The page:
An estimated 65 million people were displaced from their homes last year. This is equivalent to the population of Britain, or 24 people fleeing for their lives every minute. The mass movement of so many desperate people is a defining moral challenge of our time.
Recently we’ve seen the plight of the Rohingya people fleeing violence in Myanmar (Burma). This is the second exodus of Rohingya from Rakhine state: in 1991, more than 250,000 fled to Bangladesh. In the last few months, another 640,000 people have escaped violence, some walking for up to 10 days to reach camps in Cox’s Bazar across the border.
Working with Caritas Bangladesh, Cafod is providing life-saving assistance for Rohingya refugees. My colleague assisting the emergency effort in Cox’s Bazar told me of a family who had fled with their seven-day-old baby girl when their house was burned to the ground and their cattle stolen. The baby’s head was badly injured on the journey. Whenever she stirred, she immediately cried. We have reached more than 60,000 families like hers with food rations, and we are distributing warm clothing, blankets and sleeping mats to thousands more to fend off the winter cold.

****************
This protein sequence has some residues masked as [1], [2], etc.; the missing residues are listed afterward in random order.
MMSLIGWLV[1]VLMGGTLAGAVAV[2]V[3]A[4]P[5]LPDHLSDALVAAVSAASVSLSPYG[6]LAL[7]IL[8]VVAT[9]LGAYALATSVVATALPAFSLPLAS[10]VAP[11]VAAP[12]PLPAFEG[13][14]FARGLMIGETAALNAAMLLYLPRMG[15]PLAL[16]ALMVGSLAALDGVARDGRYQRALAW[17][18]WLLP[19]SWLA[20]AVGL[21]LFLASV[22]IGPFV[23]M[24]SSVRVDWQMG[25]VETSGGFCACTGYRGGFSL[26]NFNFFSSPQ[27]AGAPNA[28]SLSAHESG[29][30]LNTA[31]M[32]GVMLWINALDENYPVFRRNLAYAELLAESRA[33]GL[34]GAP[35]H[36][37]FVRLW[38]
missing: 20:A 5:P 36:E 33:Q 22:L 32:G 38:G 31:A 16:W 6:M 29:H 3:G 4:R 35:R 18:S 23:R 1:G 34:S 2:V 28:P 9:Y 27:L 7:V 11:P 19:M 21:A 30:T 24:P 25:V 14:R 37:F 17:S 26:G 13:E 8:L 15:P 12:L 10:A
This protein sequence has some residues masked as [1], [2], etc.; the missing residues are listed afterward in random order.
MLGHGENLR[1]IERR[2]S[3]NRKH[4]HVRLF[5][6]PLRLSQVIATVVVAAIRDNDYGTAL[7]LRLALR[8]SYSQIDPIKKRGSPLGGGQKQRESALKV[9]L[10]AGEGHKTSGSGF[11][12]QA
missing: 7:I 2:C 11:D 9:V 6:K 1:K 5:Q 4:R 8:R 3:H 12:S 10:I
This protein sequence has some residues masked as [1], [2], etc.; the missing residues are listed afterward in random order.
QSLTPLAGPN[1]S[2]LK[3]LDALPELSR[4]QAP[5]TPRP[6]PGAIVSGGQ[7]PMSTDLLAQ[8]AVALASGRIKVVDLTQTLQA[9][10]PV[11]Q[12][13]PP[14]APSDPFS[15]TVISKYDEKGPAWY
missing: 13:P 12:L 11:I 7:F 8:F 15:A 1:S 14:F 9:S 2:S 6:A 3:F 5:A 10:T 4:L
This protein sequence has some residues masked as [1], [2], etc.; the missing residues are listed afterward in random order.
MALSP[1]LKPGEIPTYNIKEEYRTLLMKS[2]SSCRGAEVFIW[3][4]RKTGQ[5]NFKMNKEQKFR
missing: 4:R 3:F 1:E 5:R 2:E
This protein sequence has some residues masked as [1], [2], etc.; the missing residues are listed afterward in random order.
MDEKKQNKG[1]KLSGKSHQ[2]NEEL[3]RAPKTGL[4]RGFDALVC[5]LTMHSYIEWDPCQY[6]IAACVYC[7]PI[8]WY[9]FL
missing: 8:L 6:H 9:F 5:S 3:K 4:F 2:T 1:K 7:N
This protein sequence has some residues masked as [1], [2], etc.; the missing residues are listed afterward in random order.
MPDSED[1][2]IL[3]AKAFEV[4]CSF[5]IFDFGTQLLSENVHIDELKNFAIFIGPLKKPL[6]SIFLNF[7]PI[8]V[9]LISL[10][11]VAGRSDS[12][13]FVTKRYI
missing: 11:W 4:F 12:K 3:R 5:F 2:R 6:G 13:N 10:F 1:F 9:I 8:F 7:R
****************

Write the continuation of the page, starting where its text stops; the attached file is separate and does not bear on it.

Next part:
Despite the challenges and with the generosity of the Catholic community in England and Wales who have given £200,000 to assist the Rohingya people, Cafod is seeking to clean the wounds of this crisis, as we have done before when people have faced terrible violence on a massive scale.
During his recent visit to Myanmar and Bangladesh, Pope Francis sought to encourage interfaith dialogue to end the cycle of violence. Sensitivities around the use of the word “Rohingya” captured the public’s attention, but the private meetings between Pope Francis and the leaders of both countries may yet foster a peaceful resolution.
Francis has made care for refugees a priority of his pontificate, setting up a Vatican department to oversee the Church’s work on displaced people. Last year the Holy Father asked us to “listen to migrants”, publishing guidance for world leaders to influence negotiations taking place this year on two proposed United Nations agreements: one on safe and orderly migration, the other to help people seeking sanctuary from conflict and persecution.
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